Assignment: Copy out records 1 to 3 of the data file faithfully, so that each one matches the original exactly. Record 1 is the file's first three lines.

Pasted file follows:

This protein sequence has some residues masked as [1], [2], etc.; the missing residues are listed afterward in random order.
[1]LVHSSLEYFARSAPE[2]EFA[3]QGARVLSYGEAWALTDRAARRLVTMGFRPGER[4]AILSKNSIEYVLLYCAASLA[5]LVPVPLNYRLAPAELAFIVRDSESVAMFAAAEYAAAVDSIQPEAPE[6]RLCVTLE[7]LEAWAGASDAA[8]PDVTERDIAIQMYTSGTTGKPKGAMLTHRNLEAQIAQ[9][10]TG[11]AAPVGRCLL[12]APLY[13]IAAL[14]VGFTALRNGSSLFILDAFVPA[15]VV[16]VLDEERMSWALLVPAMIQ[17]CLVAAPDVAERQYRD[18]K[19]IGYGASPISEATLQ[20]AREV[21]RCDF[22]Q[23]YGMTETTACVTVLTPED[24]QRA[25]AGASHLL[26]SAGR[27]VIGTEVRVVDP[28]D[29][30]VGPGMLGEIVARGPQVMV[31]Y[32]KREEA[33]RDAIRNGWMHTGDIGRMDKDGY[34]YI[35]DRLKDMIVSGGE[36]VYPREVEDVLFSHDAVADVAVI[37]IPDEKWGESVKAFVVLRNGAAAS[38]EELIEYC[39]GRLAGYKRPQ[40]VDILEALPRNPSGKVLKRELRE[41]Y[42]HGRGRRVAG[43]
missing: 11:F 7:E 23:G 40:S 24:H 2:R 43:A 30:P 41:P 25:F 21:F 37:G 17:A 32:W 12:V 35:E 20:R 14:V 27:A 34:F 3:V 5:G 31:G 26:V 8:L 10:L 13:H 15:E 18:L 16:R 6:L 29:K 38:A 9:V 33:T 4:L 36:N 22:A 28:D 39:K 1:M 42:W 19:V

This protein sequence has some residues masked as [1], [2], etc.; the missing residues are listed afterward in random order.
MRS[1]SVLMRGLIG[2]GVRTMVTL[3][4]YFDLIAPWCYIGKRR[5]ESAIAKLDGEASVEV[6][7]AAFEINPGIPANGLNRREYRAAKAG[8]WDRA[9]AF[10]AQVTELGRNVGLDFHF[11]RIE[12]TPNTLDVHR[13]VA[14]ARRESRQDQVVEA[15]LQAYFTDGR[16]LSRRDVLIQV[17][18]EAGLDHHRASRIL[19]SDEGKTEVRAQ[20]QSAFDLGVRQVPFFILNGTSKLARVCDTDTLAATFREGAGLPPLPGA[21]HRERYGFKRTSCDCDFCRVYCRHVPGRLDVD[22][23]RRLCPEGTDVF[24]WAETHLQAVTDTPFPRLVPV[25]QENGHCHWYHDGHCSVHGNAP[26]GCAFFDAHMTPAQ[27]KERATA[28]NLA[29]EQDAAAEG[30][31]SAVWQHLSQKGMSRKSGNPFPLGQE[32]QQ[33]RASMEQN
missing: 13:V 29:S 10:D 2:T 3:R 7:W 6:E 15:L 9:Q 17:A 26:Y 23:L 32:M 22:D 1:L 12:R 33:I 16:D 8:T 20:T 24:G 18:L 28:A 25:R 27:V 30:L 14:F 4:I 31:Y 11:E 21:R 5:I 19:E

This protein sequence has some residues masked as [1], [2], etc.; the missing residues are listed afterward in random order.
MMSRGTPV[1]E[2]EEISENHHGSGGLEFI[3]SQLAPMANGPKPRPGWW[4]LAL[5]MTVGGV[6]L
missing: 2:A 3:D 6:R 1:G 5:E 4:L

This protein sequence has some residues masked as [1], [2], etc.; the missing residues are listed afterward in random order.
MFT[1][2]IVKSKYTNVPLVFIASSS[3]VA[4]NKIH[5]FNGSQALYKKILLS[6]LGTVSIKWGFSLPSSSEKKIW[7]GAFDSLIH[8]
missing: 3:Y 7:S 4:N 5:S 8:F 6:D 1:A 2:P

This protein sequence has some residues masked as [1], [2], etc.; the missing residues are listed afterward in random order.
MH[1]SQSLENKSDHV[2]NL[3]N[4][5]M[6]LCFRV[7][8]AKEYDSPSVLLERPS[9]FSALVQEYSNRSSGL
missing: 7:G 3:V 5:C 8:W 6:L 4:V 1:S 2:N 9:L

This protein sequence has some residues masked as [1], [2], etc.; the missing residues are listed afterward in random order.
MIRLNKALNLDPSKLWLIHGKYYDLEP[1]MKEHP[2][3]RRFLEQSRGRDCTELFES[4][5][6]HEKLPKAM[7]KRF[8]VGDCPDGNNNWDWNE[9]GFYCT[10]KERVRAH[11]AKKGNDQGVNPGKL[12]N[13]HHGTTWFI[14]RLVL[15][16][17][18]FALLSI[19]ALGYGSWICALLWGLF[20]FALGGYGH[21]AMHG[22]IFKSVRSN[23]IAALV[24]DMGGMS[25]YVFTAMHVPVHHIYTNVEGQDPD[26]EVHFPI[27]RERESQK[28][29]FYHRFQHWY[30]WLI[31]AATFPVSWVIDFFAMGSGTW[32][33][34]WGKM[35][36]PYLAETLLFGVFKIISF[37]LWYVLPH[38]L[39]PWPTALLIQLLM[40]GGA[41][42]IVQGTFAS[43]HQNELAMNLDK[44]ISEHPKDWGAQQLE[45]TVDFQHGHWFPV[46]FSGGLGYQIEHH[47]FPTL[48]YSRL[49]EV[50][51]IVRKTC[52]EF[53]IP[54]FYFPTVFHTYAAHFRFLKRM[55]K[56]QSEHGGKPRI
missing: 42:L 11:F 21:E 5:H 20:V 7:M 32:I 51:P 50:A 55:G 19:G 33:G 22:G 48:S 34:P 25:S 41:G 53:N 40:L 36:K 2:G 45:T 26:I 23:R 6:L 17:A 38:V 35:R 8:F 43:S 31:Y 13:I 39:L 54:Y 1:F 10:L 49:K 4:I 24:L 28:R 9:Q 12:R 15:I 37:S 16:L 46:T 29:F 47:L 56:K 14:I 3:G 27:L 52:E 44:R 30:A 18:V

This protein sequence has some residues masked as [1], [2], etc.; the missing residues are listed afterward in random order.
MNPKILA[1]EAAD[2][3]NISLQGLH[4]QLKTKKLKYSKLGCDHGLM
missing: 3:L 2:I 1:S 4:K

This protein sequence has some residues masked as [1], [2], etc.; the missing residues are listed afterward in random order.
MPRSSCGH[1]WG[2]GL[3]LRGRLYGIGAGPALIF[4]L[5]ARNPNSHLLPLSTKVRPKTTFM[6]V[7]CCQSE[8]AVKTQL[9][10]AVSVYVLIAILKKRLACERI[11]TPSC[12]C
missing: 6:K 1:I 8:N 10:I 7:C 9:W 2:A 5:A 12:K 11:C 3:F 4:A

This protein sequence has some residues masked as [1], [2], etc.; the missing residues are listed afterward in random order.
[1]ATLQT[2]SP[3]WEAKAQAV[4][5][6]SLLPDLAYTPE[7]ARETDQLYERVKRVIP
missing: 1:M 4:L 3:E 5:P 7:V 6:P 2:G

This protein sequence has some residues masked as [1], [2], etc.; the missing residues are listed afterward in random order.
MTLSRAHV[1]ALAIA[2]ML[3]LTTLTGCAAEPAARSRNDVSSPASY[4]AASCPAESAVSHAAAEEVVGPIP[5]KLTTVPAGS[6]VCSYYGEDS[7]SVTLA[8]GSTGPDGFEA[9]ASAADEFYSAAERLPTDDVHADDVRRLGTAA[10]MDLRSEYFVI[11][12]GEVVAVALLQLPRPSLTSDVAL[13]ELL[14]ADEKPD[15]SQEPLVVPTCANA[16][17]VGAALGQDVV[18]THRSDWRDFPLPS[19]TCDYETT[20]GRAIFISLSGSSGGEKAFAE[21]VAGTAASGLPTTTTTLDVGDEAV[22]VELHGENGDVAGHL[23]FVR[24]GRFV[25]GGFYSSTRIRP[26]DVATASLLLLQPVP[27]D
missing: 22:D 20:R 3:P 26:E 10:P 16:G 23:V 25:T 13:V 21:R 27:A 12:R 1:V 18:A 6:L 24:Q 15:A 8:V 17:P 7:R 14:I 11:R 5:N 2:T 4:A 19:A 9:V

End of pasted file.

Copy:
This protein sequence has some residues masked as [1], [2], etc.; the missing residues are listed afterward in random order.
[1]LVHSSLEYFARSAPE[2]EFA[3]QGARVLSYGEAWALTDRAARRLVTMGFRPGER[4]AILSKNSIEYVLLYCAASLA[5]LVPVPLNYRLAPAELAFIVRDSESVAMFAAAEYAAAVDSIQPEAPE[6]RLCVTLE[7]LEAWAGASDAA[8]PDVTERDIAIQMYTSGTTGKPKGAMLTHRNLEAQIAQ[9][10]TG[11]AAPVGRCLL[12]APLY[13]IAAL[14]VGFTALRNGSSLFILDAFVPA[15]VV[16]VLDEERMSWALLVPAMIQ[17]CLVAAPDVAERQYRD[18]K[19]IGYGASPISEATLQ[20]AREV[21]RCDF[22]Q[23]YGMTETTACVTVLTPED[24]QRA[25]AGASHLL[26]SAGR[27]VIGTEVRVVDP[28]D[29][30]VGPGMLGEIVARGPQVMV[31]Y[32]KREEA[33]RDAIRNGWMHTGDIGRMDKDGY[34]YI[35]DRLKDMIVSGGE[36]VYPREVEDVLFSHDAVADVAVI[37]IPDEKWGESVKAFVVLRNGAAAS[38]EELIEYC[39]GRLAGYKRPQ[40]VDILEALPRNPSGKVLKRELRE[41]Y[42]HGRGRRVAG[43]
missing: 11:F 7:E 23:G 40:S 24:H 2:R 43:A 30:P 41:P 25:F 21:F 37:G 17:A 32:W 12:V 35:E 20:R 14:V 27:A 34:F 3:V 5:G 31:G 26:V 8:L 10:L 13:H 15:E 18:L 16:R 6:L 29:K 38:A 9:V 33:T 4:L 36:N 22:A 28:D 39:K 1:M 42:W 19:V

This protein sequence has some residues masked as [1], [2], etc.; the missing residues are listed afterward in random order.
MRS[1]SVLMRGLIG[2]GVRTMVTL[3][4]YFDLIAPWCYIGKRR[5]ESAIAKLDGEASVEV[6][7]AAFEINPGIPANGLNRREYRAAKAG[8]WDRA[9]AF[10]AQVTELGRNVGLDFHF[11]RIE[12]TPNTLDVHR[13]VA[14]ARRESRQDQVVEA[15]LQAYFTDGR[16]LSRRDVLIQV[17][18]EAGLDHHRASRIL[19]SDEGKTEVRAQ[20]QSAFDLGVRQVPFFILNGTSKLARVCDTDTLAATFREGAGLPPLPGA[21]HRERYGFKRTSCDCDFCRVYCRHVPGRLDVD[22][23]RRLCPEGTDVF[24]WAETHLQAVTDTPFPRLVPV[25]QENGHCHWYHDGHCSVHGNAP[26]GCAFFDAHMTPAQ[27]KERATA[28]NLA[29]EQDAAAEG[30][31]SAVWQHLSQKGMSRKSGNPFPLGQE[32]QQ[33]RASMEQN
missing: 13:V 29:S 10:D 2:T 3:R 7:W 6:E 15:L 9:Q 17:A 26:Y 23:L 32:M 22:D 1:L 12:R 33:I 16:D 8:T 20:T 24:G 18:L 28:A 25:R 27:V 30:L 14:F 4:I 31:Y 11:E 21:R 5:I 19:E

This protein sequence has some residues masked as [1], [2], etc.; the missing residues are listed afterward in random order.
MMSRGTPV[1]E[2]EEISENHHGSGGLEFI[3]SQLAPMANGPKPRPGWW[4]LAL[5]MTVGGV[6]L
missing: 2:A 3:D 6:R 1:G 5:E 4:L